Youths work for Haiti relief

The children of Peace Lutheran Church have Haiti on their minds. Tonight, they will lift their voices in song, share their hopes for the Caribbean country and offer the community a chance to help.

Peace for Haiti
Left to right, Sara Garland, 12, Kevin Garland, 9, and Camryn Snider, 9, decorate discs of plastic for suncatchers Sunday at Peace Lutheran Church in Poplar. Suncatchers, collages and other artwork by the children will be sold tonight during "A Child's Hope for Haiti," which kicks off at 5:30 p.m. at the church. The event includes a Haitian meal, silent auction, bake sale and musical program with all proceeds going to relief efforts in Haiti. (Maria Lockwood)

The children of Peace Lutheran Church have Haiti on their minds. Tonight, they will lift their voices in song, share their hopes for the Caribbean country and offer the community a chance to help.

"We can make a change," said Kevin Garland, 9.

The youth know some of the problems Haitians face.

"They just got hit by an earthquake and they don't have a lot of money," said Annabelle Pflug, 8. Their parents have died and they're running out of food, she said.

So they're raising money for relief efforts during "A Child's Hope for Haiti."


The event begins at 5:30 p.m. with a bake sale, silent auction, art and craft sale and a sampling of Haitian food. At 7 p.m., a musical program featuring the children of Peace, teen praise band "The Sacrifice," an old-fashioned hymn sing and musicians from the University of Wisconsin-Superior begins.

We're doing it for the children, the children of Haiti," said Noah Laughlin, 11.

"And the grownups, too," Annabelle added. "All the people of Haiti."

The idea for the event crystallized three weeks ago when adults from the congregation were discussing the devastating earthquake in Haiti.

"We were talking about how we felt emotionally affected by this," said Beth Pflug.

Their children were listening. Sensing a teachable moment, parents asked youngsters what the church could do.

"We had ideas but we put it back on them," said Traci Laughlin.

Pflug's daughter, Annabelle, suggested a bake sale. While talking with other youth, they decided to add crafts. Music was a natural fit.


"It was really cool listening to kids that age - 8 years old - come up with these ideas," said Janice Swenson.

Relief efforts like texting $10 to a fund are great, Pflug said, but they don't touch lives.

"We really wanted a way to connect them to the people of Haiti," she said.

"We're trying to teach stewardship and global awareness for kids," said Greg Gullicksrud, pastor.

The youth rose to the challenge, wrapping candy roses, learning new songs, writing prayers and creating artwork for the auction.

Local businesses and organizations chipped in, too.

"It had to be a walk of faith," Laughlin said. "You let people know we have no time, deadlines; what can you do right now?"

Super One donated food for the supper - pumpkin soup, rice and beans, fried plantains, sweet potato banana bread pudding and orange mango juice. Gary and Kelly Reed of Reed Graphics provided free T-shirts and posters. They also spent one Sunday creating collages and magnets with the children.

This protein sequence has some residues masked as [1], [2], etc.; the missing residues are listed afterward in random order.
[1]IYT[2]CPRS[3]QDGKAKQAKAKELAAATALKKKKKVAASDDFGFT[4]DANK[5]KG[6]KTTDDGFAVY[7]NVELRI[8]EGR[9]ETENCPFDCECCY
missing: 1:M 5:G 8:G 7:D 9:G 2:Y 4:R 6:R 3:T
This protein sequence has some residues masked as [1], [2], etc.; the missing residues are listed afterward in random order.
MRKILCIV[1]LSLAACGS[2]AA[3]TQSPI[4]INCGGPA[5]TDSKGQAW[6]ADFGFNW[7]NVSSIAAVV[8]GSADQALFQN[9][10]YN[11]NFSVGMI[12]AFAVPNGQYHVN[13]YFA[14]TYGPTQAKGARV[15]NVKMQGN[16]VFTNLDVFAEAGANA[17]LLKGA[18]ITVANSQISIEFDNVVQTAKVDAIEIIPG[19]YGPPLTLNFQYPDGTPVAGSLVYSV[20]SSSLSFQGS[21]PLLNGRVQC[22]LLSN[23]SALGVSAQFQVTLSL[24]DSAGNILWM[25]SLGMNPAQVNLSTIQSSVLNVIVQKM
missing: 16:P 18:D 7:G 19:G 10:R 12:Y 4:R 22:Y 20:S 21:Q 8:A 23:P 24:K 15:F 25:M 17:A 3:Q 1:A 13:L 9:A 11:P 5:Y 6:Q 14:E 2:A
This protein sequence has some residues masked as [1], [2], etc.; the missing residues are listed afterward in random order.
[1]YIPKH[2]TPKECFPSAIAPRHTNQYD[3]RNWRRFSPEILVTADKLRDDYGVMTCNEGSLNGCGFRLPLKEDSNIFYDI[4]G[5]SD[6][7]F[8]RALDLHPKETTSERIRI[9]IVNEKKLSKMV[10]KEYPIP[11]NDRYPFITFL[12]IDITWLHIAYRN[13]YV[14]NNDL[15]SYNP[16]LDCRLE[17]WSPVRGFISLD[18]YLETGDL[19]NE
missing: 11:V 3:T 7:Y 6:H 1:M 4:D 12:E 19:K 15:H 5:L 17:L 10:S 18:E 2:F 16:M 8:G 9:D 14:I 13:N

Area gardening centers, restaurants, artists and banks answered the call for silent auction items. The UWS music department bolstered the program with acts - a men's ensemble, soloists David Greenberg from Poplar and Kylie Cochrane from Superior and a strings group.

"It's a really good lesson in community giving and how people will reach out," Laughlin said. The church stepped up, and people with generous hearts delivered.

Sunday, the children of Peace practiced old standards like "Jesus Loves Me" and "This Little Light of Mine" as well as new songs that touch on the need in Haiti.

"All I really need is a song in my heart, food in my belly and love in my family," the children sang.

Between musical acts, the youngsters will stand up and share their hopes for Haiti with the crowd.

"I hope you get better. You guys are strong to go through all of the damage you guys went through," wrote Kevin. "I hope something good happens to you."

"I hope that more orphans get adopted and that they get to build their city back up so the city will still exist," wrote Annabelle.

Camryn Snider, 9, shared a wish for the entire population.


"I hope that the people of Haiti's dreams will come true," she said.

Earthquake survivors are still standing in line for hours to get a bit of food - a loaf of bread or a cup of rice and beans. For the children of the United States, who have so much, it may be impossible to understand that the children in Haiti have nothing, adults in the congregation said. The challenge was to bring the tragedy home, but retain a sense of hope for the youth.

"All you can do is what you can do," Laughlin said. "Really, this is what one little person can do."

Proceeds from "A Child's Hope for Haiti" will be given to organizations where 100 percent of donations go to relief efforts. The church is located at 9523 E. Highway 2 in Poplar.

Maria Lockwood covers news in Douglas County, Wisconsin, for the Superior Telegram.
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